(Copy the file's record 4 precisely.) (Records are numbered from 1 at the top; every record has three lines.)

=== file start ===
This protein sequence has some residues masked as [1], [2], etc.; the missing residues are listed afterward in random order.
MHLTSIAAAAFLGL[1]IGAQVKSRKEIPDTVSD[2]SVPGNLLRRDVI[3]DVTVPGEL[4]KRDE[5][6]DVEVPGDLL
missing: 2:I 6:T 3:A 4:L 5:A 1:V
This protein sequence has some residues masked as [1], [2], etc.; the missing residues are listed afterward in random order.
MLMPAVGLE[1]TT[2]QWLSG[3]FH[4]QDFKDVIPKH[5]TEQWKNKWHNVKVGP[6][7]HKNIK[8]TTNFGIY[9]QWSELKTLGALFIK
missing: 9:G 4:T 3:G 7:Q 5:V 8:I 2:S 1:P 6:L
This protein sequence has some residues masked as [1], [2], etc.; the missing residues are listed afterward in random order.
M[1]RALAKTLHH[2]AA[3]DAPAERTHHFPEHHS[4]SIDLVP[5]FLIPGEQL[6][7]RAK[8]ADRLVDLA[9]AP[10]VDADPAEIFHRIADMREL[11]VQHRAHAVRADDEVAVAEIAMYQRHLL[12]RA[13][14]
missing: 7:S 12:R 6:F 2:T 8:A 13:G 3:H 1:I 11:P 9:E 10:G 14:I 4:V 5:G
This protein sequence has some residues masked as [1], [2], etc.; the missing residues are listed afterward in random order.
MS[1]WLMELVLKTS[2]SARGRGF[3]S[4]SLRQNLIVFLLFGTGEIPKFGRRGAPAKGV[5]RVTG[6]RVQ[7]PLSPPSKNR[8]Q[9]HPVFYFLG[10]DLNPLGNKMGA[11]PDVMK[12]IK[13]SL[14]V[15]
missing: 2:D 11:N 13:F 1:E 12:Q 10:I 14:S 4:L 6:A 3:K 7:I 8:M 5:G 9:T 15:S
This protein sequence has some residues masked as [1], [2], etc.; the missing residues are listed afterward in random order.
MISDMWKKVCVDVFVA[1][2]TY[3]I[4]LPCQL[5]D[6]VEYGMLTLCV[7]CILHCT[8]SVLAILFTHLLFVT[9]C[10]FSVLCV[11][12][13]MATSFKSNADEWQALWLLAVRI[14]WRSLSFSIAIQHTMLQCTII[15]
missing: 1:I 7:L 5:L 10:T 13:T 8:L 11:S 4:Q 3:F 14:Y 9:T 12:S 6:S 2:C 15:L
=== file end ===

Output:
This protein sequence has some residues masked as [1], [2], etc.; the missing residues are listed afterward in random order.
MS[1]WLMELVLKTS[2]SARGRGF[3]S[4]SLRQNLIVFLLFGTGEIPKFGRRGAPAKGV[5]RVTG[6]RVQ[7]PLSPPSKNR[8]Q[9]HPVFYFLG[10]DLNPLGNKMGA[11]PDVMK[12]IK[13]SL[14]V[15]
missing: 2:D 11:N 13:F 1:E 12:Q 10:I 14:S 4:L 6:A 3:K 7:I 8:M 5:G 9:T 15:S